It has been found that a body having a wall thickness of .040 inch provides a satisfactory measuring device when the height of the device is about one and one-half inches and the non-tapering width is about three inches. In such a device, the tapering of the side walls toward the end wall 5 in such manner as to provide a two-inch width at the closed end of the body provides a satisfactory device.

Preferably, the measuring device is so constructed that it is generally elliptical in cross-section, although it is possible to make the body of substantially rectangular configuration. In any event, the shape and size of the body should be such as to enable a fish to be inserted in the body, head first, with ease.

To enable the apparatus to be utilized for measuring the length of a fish, indicia such as spaced apart marks 7 are provided on one of the walls 2 or 3 and on either the inner or the outer surface thereof. For convenience, each of the scale marks 7 may be numbered and, if desired, the marks may be spaced from one another a distance of one-half inch.

Means is provided for anchoring a line, or the like (not shown), to the body 1 so as to prevent losing out of the device in the event it inadvertently should be dropped by a fisherman. The anchor means comprises a thin, planar flange 8 that preferably is integrally formed with the end wall 5 and extending in prolongation of the body, the flange having an opening 9 for the reception of the line.

In use, the body 1 may be tethered to the fishermans belt or creel so as to be readily available for use when needed. When a fish of questionable length is caught, the hook may be removed from the mouth of the fish, the fish then inserted, head first, into the body 1 so that the mouth of the fish bears against the inner surface of the wall 5. The tapered portion of the body 1 prevents excessive play between the head of the fish and the side walls of the body 1. With the fish inside the body, the

fisherman may hold the body with its open end uppermost and read correctly the length of the fish. The fisherman thus is able to hold both the measuring device and the fish with one hand, determine accurately the length of the fish, and at the same time positively restrain the fish against loss.

If the fish is shorter than the legal limit, it is a simple matter to release the fish from the measuring device into the stream or other body of water, and without injuring the fish in any manner. If the fish is of legal limit the fish may be released to a creel or other place.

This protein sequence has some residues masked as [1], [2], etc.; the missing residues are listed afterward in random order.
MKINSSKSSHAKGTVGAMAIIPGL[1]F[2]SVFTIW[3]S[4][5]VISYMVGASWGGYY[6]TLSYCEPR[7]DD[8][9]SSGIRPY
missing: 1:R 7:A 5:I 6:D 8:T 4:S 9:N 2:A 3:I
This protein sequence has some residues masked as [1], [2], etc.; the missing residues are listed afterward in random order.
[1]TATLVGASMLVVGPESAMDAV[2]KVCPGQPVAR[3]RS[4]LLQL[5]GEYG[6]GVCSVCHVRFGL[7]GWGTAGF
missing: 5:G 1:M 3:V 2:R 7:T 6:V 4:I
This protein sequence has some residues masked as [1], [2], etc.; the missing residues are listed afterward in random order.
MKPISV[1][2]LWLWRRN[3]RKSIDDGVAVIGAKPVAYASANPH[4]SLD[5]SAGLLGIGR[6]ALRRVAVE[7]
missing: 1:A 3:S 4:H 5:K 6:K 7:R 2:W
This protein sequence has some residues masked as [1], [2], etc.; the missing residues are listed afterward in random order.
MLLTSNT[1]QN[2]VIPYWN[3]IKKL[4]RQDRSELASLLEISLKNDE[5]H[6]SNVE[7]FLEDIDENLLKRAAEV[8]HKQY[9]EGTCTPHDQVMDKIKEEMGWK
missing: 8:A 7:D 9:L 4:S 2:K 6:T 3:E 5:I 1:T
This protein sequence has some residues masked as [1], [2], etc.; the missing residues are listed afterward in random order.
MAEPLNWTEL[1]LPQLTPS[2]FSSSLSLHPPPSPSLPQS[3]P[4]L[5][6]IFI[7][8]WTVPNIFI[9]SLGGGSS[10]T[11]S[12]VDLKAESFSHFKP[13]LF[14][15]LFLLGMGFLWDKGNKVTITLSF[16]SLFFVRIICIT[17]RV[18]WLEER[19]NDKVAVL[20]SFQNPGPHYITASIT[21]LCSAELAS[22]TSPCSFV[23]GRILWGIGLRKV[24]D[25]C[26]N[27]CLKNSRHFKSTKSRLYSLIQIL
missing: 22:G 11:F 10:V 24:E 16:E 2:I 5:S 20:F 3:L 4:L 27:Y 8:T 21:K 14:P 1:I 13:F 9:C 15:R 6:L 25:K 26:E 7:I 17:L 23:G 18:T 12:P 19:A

It is contemplated that the measuring device may be used at night and it is preferable that the device be capable of use without the necessity of an external source of light. Accordingly, the portions of the side Wall at or adjacent the scale marks 7 may be impregnated with any one of a number of known phosphorescent materials so as to emit light. In such a construction, the insertion of the fish in the body 1 will enable the length of the fish to be determined.

The disclosed embodiment is representative of the presently preferred form of the invention, but is intended to be illustrative rather than definitive thereof. The invention is defined in the claims.

I claim:

1. A measuring device comprising side Walls forming a hollow body of generally elliptical cross section, at least one of said walls having a transparent portion extending substantially the full length of said body; a closure cross sectional. area at said one end than at its other end; and substantially planar, thin anchor means joined to one of said walls and extending in prolongation of said body and to which a line or the like may be anchored.

2. The construction set forth in claim 1 wherein said anchor means is joined tosaid closure wall.

3. The construction set forth in claim 1 including a. phosphorescent substance embedded in a side wall of said body to render said indicia visible in darkness.

References Cited by the Examiner. UNITED STATES PATENTS 1,474,804 11/1923 Tyrrell 33168 2,198,256 4/1940 Levy.. 2,666,329 1/1954 Hiller 250 -72 X FOREIGN PATENTS 163,598 7/1949 Austria.

ISAAC LISANN, Primary Examiner.


Patent Citations
Cited PatentFiling datePublication dateApplicantTitle
US1474804 *Oct 1, 1919Nov 20, 1923Richard G TyrrellFish measure
US2198256 *Apr 11, 1938Apr 23, 1940Henri G LevyCentrifuge tube
US2666329 *May 4, 1950Jan 19, 1954Ohio Commw Eng CoThermometer assembly with limited luminous background
AT163598B * Title not available
Referenced by
Citing PatentFiling datePublication dateApplicantTitle
US3832785 *Jun 30, 1969Sep 3, 1974Gen ElectricDevice for inspection of cambered airfoils
US5148607 *Nov 1, 1991Sep 22, 1992Lasiter Rupert WFish holding and measuring device and method of use
US5339532 *Mar 29, 1993Aug 23, 1994Keefe John G OFish length measuring device
US5526575 *Jun 8, 1994Jun 18, 1996Ghs, Inc.Fish measuring apparatus
US5637838 *Aug 3, 1994Jun 10, 1997Arey; Clyde D.Apparatus for measuring, weighing and counting fish
US6115932 *Oct 23, 1998Sep 12, 2000Fedora; Brian S.Fish ruler construction
US6415521 *Apr 5, 1999Jul 9, 2002Tim SchnellFish measuring apparatus
US6594939 *Mar 28, 2002Jul 22, 2003Joseph OnduskoFish measuring device
US6615532Dec 11, 2001Sep 9, 2003Jeff AbelFish net with length measuring scale
US6959499 *Feb 20, 2004Nov 1, 2005Vincent Patrick BiniDevice and method for measuring the length of a fish
US7143540 *May 7, 2005Dec 5, 2006William Eugene LessmanFish handling system for big game tube fishing
US7191536Apr 18, 2006Mar 20, 2007Kb Innovations, LcDevice and method for gripping, holding and measuring a fish
US7624529Jul 8, 2003Dec 1, 2009Jeff AbelFish net with length measuring scale
US8141262 *Oct 5, 2010Mar 27, 2012San Fu LeeDevice for measuring the length of a fish
US20110192046 *Feb 7, 2011Aug 11, 2011Michael Patrick KinzigerGame fish measuring device and methods
US20120324751 *Jun 22, 2011Dec 27, 2012Kevin WakemanFish measurement device
U.S. Classification33/549, 73/427, D10/70, 33/511, 33/501
International ClassificationA01K97/00
Cooperative ClassificationA01K97/00
European ClassificationA01K97/00